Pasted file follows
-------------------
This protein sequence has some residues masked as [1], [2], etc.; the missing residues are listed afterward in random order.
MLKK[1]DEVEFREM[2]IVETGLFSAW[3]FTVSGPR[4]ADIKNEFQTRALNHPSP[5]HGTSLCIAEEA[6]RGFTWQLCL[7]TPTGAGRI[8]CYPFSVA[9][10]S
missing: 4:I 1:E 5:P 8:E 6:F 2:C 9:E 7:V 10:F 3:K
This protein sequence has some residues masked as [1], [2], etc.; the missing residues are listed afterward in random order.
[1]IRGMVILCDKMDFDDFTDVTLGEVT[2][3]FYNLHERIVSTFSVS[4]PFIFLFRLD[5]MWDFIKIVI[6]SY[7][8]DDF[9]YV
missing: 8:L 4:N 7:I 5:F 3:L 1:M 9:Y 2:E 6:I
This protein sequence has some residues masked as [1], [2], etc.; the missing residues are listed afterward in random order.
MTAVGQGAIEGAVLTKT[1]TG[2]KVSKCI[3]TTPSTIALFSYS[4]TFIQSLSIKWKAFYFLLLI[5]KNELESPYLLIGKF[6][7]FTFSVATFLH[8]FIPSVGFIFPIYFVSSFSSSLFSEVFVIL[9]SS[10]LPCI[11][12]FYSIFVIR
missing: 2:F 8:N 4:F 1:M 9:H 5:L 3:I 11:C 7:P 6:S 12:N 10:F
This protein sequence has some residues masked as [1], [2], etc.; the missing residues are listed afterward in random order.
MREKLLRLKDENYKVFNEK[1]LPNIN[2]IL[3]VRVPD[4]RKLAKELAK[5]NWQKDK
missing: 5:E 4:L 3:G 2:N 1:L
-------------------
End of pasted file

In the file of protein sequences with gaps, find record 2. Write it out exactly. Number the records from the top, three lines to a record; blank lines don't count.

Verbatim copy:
This protein sequence has some residues masked as [1], [2], etc.; the missing residues are listed afterward in random order.
[1]IRGMVILCDKMDFDDFTDVTLGEVT[2][3]FYNLHERIVSTFSVS[4]PFIFLFRLD[5]MWDFIKIVI[6]SY[7][8]DDF[9]YV
missing: 8:L 4:N 7:I 5:F 3:L 1:M 9:Y 2:E 6:I